Lauren Bell describes herself as someone who isn’t afraid to blaze new trails. In fact, she prides herself on the ability to do so.

“I am on the cutting edge of what is going to happen,” said Bell, emPower’s first female energy coach. “We have to transition (to more sustainable living). It’s a requirement. It’s not a matter of if, it’s a matter of when. Like I said, I am the one to cut the new trail, and I will go through with a machete and really cut it out.”

Bell, 37, has carved new trails through her education choices — she helped create Cal Poly’s environmental science degree — as well as her career path. Not only is the Santa Monica native emPower’s first female energy coach, Bell is also a self-proclaimed earth angel/house doctor.

“Ultimately, when it all really boils down to it, I absolutely am an environmentalist,” Bell said. “I fully advocate for environmental issues. When you change something over here, it’s going to change something else that maybe you don’t think is connected but it really is. It’s the same thing with homes.”

Bell believes homes should be viewed with a whole-house approach to energy efficiency where all systems in a residence are working together properly, resulting in a more efficient and comfortable living space, something she hopes to change through her work.

“Our homes are not healthy,” Bell said. “ ey were not built supportort the health and vitality of the family. ey were just built to shelter us from the elements and they don’t even do that good of a job of it. I like to think of myself as a house doctor.”

In her role with emPower, Bell is able to make house calls so to speak through visits to homes in San Luis Obispo, Santa Barbara and Ventura counties where she searches for energy efficiency issues that left unchecked can increase an individual’s energy bills or affect their indoor comfort and safety.

During the free site visits, Bell tours a client’s home to inspect the residence’s furnace, water heater and attic access. If there’s a crawl space, she also examines that area, too.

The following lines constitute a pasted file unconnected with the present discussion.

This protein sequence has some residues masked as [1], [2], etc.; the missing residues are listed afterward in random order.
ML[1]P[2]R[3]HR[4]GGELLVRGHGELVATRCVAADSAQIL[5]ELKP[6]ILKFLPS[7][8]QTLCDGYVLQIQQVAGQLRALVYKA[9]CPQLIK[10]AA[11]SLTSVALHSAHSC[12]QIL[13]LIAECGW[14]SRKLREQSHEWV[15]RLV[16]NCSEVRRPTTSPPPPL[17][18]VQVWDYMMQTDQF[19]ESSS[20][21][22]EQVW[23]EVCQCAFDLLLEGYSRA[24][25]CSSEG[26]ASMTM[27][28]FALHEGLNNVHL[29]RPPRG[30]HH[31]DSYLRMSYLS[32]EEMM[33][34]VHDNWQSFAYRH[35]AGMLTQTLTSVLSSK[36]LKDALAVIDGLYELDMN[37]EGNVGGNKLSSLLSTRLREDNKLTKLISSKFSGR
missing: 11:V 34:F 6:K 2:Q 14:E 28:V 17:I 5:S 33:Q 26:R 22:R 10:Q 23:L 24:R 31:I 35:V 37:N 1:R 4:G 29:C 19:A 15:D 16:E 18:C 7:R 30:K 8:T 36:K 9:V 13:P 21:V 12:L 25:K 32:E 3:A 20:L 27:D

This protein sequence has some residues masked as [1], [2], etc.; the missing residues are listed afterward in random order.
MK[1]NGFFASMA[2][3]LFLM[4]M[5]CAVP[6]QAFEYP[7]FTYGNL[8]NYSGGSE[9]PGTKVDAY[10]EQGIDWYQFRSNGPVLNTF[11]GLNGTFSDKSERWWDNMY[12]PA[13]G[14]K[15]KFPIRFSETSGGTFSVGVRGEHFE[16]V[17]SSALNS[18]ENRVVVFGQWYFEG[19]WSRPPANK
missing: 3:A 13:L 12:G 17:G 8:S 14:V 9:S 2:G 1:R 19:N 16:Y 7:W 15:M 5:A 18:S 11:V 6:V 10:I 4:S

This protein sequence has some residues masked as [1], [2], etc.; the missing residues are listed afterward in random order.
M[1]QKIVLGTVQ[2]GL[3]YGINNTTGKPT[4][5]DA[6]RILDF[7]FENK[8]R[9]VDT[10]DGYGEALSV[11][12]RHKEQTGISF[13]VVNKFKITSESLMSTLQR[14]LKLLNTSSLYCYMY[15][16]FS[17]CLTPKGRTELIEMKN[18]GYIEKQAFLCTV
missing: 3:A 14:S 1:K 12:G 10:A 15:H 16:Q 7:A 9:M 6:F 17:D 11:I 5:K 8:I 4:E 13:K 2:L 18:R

“I go in to poke around all those spaces,” she said. “It’s funny because people say, “Are you really going to go in there (the crawl space or attic)?’ I go in there.”

Bell is looking for everything from appliances that haven’t been con- nected properly to outdated gas lines, asbestos and leaking valves to wall furnaces that are working too hard, all of which can lead to making a person’s home unhealthy at the end of the day.

“There’s a population of people who get really sick from their homes,” she said. “And while most people are not that sensitive, over time that accumulation, sleeping in it, working in it, living in it, of course, it’s just not healthy.”

After her initial inspection, Bell o ers information and tips to the individuals she works with to address the problems she may nd at their residences and helps to connect them with specially trained and certi ed contractors, utility incentives and low-interest financing to get the issues corrected.

Bell grew up playing outside in nature and didn’t watch television as a youth. Nature videos were her form of digital entertainment. She joked that when kids at school were talking about the popular televi- sion program “In Living Color,” she was clueless. What she wasn’t clueless about was knowing what she wanted to do when she grew up — have a career that helped sustain the earth.

“I was raised on nature videos,” Bell explained. “ at was my only form of TV. I would do these little reports on bees and water for my mom, just for fun, based on videos that I watched. I remember very clearly doing these reports. I learned that the majority of human population lives along coastlines, within 10 miles of a coastline. So I knew … that’s where I wanted to work and all of the things that go along with that — plant, animals and people. When I was real young that’s kind of where my head was already and it has somehow mani- fested into a career.”